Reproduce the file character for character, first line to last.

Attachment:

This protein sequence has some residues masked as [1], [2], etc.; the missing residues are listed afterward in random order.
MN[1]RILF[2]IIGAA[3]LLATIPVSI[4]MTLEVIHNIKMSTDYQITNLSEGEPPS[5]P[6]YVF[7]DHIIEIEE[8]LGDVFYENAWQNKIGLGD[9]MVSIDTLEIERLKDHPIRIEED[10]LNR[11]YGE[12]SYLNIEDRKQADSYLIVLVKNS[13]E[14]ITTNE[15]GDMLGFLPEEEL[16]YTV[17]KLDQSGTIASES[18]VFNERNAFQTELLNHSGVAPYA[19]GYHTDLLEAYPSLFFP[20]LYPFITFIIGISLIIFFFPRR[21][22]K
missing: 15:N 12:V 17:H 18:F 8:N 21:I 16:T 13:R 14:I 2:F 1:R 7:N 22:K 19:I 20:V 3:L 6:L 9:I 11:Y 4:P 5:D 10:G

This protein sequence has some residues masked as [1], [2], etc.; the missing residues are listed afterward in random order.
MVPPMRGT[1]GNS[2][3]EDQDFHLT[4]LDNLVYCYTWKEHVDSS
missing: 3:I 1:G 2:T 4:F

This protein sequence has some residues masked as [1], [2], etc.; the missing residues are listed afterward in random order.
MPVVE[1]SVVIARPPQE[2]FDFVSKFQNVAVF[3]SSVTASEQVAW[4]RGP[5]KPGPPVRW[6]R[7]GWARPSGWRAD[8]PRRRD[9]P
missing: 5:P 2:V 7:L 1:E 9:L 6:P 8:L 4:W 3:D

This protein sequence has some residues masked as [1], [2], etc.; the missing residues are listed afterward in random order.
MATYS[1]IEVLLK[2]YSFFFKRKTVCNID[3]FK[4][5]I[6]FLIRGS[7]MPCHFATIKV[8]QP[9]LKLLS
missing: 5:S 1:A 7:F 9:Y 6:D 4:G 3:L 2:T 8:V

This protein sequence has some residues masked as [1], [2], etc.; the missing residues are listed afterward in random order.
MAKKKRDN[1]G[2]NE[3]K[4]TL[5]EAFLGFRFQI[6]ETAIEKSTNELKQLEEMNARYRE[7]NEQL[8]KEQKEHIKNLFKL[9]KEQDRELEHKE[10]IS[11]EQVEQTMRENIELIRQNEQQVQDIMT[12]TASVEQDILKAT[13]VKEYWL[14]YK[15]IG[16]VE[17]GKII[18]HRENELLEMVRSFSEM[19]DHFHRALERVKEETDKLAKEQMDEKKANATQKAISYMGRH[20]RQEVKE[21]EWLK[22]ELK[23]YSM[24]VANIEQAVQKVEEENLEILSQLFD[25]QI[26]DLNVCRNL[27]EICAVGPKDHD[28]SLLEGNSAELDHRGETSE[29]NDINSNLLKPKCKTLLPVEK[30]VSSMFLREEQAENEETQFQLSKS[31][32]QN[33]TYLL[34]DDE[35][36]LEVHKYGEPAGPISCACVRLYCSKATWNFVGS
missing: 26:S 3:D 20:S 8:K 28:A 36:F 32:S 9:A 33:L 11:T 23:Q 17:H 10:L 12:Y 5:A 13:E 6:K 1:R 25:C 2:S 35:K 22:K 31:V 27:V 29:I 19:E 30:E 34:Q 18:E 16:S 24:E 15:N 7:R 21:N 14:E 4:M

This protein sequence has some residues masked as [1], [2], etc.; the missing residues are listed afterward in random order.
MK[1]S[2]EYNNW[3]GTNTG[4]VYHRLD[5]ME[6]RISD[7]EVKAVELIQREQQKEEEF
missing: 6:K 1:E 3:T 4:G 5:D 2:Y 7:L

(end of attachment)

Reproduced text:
This protein sequence has some residues masked as [1], [2], etc.; the missing residues are listed afterward in random order.
MN[1]RILF[2]IIGAA[3]LLATIPVSI[4]MTLEVIHNIKMSTDYQITNLSEGEPPS[5]P[6]YVF[7]DHIIEIEE[8]LGDVFYENAWQNKIGLGD[9]MVSIDTLEIERLKDHPIRIEED[10]LNR[11]YGE[12]SYLNIEDRKQADSYLIVLVKNS[13]E[14]ITTNE[15]GDMLGFLPEEEL[16]YTV[17]KLDQSGTIASES[18]VFNERNAFQTELLNHSGVAPYA[19]GYHTDLLEAYPSLFFP[20]LYPFITFIIGISLIIFFFPRR[21][22]K
missing: 15:N 12:V 17:H 18:F 8:N 21:I 16:T 13:R 14:I 2:F 1:R 7:N 22:K 19:I 20:V 3:L 6:L 9:I 11:Y 4:P 5:D 10:G

This protein sequence has some residues masked as [1], [2], etc.; the missing residues are listed afterward in random order.
MVPPMRGT[1]GNS[2][3]EDQDFHLT[4]LDNLVYCYTWKEHVDSS
missing: 3:I 1:G 2:T 4:F

This protein sequence has some residues masked as [1], [2], etc.; the missing residues are listed afterward in random order.
MPVVE[1]SVVIARPPQE[2]FDFVSKFQNVAVF[3]SSVTASEQVAW[4]RGP[5]KPGPPVRW[6]R[7]GWARPSGWRAD[8]PRRRD[9]P
missing: 5:P 2:V 7:L 1:E 9:L 6:P 8:L 4:W 3:D

This protein sequence has some residues masked as [1], [2], etc.; the missing residues are listed afterward in random order.
MATYS[1]IEVLLK[2]YSFFFKRKTVCNID[3]FK[4][5]I[6]FLIRGS[7]MPCHFATIKV[8]QP[9]LKLLS
missing: 5:S 1:A 7:F 9:Y 6:D 4:G 3:L 2:T 8:V

This protein sequence has some residues masked as [1], [2], etc.; the missing residues are listed afterward in random order.
MAKKKRDN[1]G[2]NE[3]K[4]TL[5]EAFLGFRFQI[6]ETAIEKSTNELKQLEEMNARYRE[7]NEQL[8]KEQKEHIKNLFKL[9]KEQDRELEHKE[10]IS[11]EQVEQTMRENIELIRQNEQQVQDIMT[12]TASVEQDILKAT[13]VKEYWL[14]YK[15]IG[16]VE[17]GKII[18]HRENELLEMVRSFSEM[19]DHFHRALERVKEETDKLAKEQMDEKKANATQKAISYMGRH[20]RQEVKE[21]EWLK[22]ELK[23]YSM[24]VANIEQAVQKVEEENLEILSQLFD[25]QI[26]DLNVCRNL[27]EICAVGPKDHD[28]SLLEGNSAELDHRGETSE[29]NDINSNLLKPKCKTLLPVEK[30]VSSMFLREEQAENEETQFQLSKS[31][32]QN[33]TYLL[34]DDE[35][36]LEVHKYGEPAGPISCACVRLYCSKATWNFVGS
missing: 26:S 3:D 20:S 8:K 28:A 36:F 32:S 9:A 33:L 11:T 23:Q 17:H 10:L 12:Y 5:A 13:E 6:K 1:R 25:C 2:S 35:K 22:K 31:V 27:V 29:I 19:E 30:E 34:Q 18:E 16:S 24:E 15:N 7:R 21:N 14:E 4:M

This protein sequence has some residues masked as [1], [2], etc.; the missing residues are listed afterward in random order.
MK[1]S[2]EYNNW[3]GTNTG[4]VYHRLD[5]ME[6]RISD[7]EVKAVELIQREQQKEEEF
missing: 6:K 1:E 3:T 4:G 5:D 2:Y 7:L